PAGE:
Wednesday, February 24, 2010

As Homosexualists Enter, the Sacred Leave Episcopal Church

While liberal leaders of the Episcopal Church USA decide how to usher in their new revelation (of sexual deviance), Christians, and their donations, exit the denomination -- often successfully taking church property with them.

-- From "Va. Episcopalians backpedal on gay unions" by Julia Duin, Washington Times 2/22/10

The Episcopal Diocese of Virginia has backed away from recognizing same-sex unions, instead voting over the weekend to form a panel of laity and clergy that will set standards for church-sanctioned blessings of such unions should they be approved by the entire 2-million-member Episcopal Church.

About 346 delegates to the diocese's annual council meeting at Virginia Theological Seminary in Alexandria narrowly voted — by a show of hands — to form the panel, which will also include lawyers who specialize in church law.

The Virginia vote was in response to last summer's decision by the Episcopal General Convention, meeting in Anaheim, Calif., to pass resolution C056, which empowered the denomination to begin "collecting and developing theological resources and liturgies" for same-sex blessings. The denomination is expected to endorse some kind of rite at its 2012 meeting in Indianapolis.

Sixteen Episcopal dioceses — including four since last summer — already allow same-sex blessings.

Diocesan officials also addressed a $4 million line of credit — of which $3.5 million has been spent to date — that it has taken out to fund a three-year lawsuit against 11 conservative churches that left the diocese in 2006 and early 2007. When market conditions approve, the diocese will sell parcels of unconsecrated land to help pay the $3.5 million.

The diocese seeks to win back millions of dollars of property taken by the departing churches, which left over liberal trends in the denomination. After the conservatives won the lawsuit at trial, the diocese appealed. The case will go before the Virginia Supreme Court this year.

The departure of the conservatives, which reduced the diocese's membership by about 10,000, was referred to several times Saturday as causing much "pain" to the remaining Episcopalians. However, a last-minute amendment to form a "reconciliation task force" between Episcopalians and former Episcopalians failed for lack of time to consider it adequately.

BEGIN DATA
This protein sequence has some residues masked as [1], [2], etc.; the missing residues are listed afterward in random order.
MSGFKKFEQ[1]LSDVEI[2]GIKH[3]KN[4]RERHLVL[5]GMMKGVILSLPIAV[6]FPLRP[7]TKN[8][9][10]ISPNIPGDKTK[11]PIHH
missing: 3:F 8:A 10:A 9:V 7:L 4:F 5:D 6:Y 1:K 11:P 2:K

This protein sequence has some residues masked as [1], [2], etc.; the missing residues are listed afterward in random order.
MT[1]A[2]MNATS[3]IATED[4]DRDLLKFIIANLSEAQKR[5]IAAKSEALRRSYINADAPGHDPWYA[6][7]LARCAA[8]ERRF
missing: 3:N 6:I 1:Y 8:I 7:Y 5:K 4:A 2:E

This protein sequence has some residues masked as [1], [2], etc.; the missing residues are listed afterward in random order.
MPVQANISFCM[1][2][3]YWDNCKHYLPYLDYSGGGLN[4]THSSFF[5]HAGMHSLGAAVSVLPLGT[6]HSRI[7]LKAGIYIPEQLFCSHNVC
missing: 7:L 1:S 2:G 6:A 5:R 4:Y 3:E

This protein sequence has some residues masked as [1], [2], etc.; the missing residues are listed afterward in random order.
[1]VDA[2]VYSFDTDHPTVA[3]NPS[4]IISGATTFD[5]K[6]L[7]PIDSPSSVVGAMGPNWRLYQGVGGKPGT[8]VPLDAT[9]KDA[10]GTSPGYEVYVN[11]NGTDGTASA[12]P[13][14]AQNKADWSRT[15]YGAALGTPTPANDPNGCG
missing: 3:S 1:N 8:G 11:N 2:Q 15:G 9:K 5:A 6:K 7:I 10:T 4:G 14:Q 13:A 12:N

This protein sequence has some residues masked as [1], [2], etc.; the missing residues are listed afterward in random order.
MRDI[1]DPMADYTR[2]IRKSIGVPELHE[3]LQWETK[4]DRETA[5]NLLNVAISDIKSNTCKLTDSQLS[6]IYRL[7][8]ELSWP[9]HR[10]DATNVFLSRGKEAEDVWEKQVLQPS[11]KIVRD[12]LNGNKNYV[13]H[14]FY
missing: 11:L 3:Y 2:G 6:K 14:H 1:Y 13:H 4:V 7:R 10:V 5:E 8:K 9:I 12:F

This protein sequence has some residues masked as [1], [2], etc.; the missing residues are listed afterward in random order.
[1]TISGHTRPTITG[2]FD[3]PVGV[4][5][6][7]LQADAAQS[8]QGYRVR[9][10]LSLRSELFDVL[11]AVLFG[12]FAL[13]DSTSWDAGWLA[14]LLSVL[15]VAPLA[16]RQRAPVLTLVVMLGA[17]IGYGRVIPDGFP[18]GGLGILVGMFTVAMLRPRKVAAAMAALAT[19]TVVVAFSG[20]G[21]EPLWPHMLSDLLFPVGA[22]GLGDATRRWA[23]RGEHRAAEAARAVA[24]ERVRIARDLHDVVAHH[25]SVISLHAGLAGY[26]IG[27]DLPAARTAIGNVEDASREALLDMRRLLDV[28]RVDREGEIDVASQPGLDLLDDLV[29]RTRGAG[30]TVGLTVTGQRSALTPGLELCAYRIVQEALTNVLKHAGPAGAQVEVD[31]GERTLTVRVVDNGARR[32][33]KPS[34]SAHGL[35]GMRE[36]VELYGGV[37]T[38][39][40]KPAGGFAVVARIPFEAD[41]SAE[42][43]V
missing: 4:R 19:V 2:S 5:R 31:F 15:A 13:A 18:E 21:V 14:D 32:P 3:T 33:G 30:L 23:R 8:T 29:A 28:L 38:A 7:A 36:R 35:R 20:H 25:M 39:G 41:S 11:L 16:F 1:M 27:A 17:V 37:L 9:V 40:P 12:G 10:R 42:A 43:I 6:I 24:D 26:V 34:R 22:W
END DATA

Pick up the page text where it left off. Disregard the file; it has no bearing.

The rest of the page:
To read the entire article above, CLICK HERE.

From "Declining membership hurts Episcopal churches in Northern California" by Jennifer Garza, Sacramento Bee 2/22/10

Faced with declining membership and less money to pay salaries and maintain aging buildings, [Bishop Barry Beisner, leading the Episcopal Diocese of Northern California] is calling on staff and laity to come up with new ways of keeping their church doors open.

The bishop said he has no plans to close any of the 72 churches in the diocese. "But everything is on the table," he said.

Many congregations can no longer afford full-time clergy. Some are having trouble paying their bills. In a letter to clergy this month, a diocesan leader said changes must be made soon.

"There are those who feel we are on the brink of a crisis," said Canon Britt Olson in the Aurora Clergy E-News. "This is because this is a crisis – not only for the congregation, but for all churches in the diocese."

Like many mainline Protestant churches, attendance in the Episcopal church has fallen. In the United States, there are 2 million Episcopalians, 1 million fewer than in 1970, according to the Pew Research Center.

The average Sunday attendance throughout the Northern California Diocese, which stretches from Alturas to Galt, has dropped from 7,000 in 1998 to 5,782 in 2008, according to diocesan officials.

Typically, Sunday attendance at churches in the diocese hovers around 100.

Beisner attributes this drop to many factors, including less denominational loyalty, less church attendance overall and the controversy surrounding the 2003 ordination of Bishop Gene Robinson of New Hampshire to serve as the Episcopal church's first openly gay bishop.

To read the entire article above, CLICK HERE.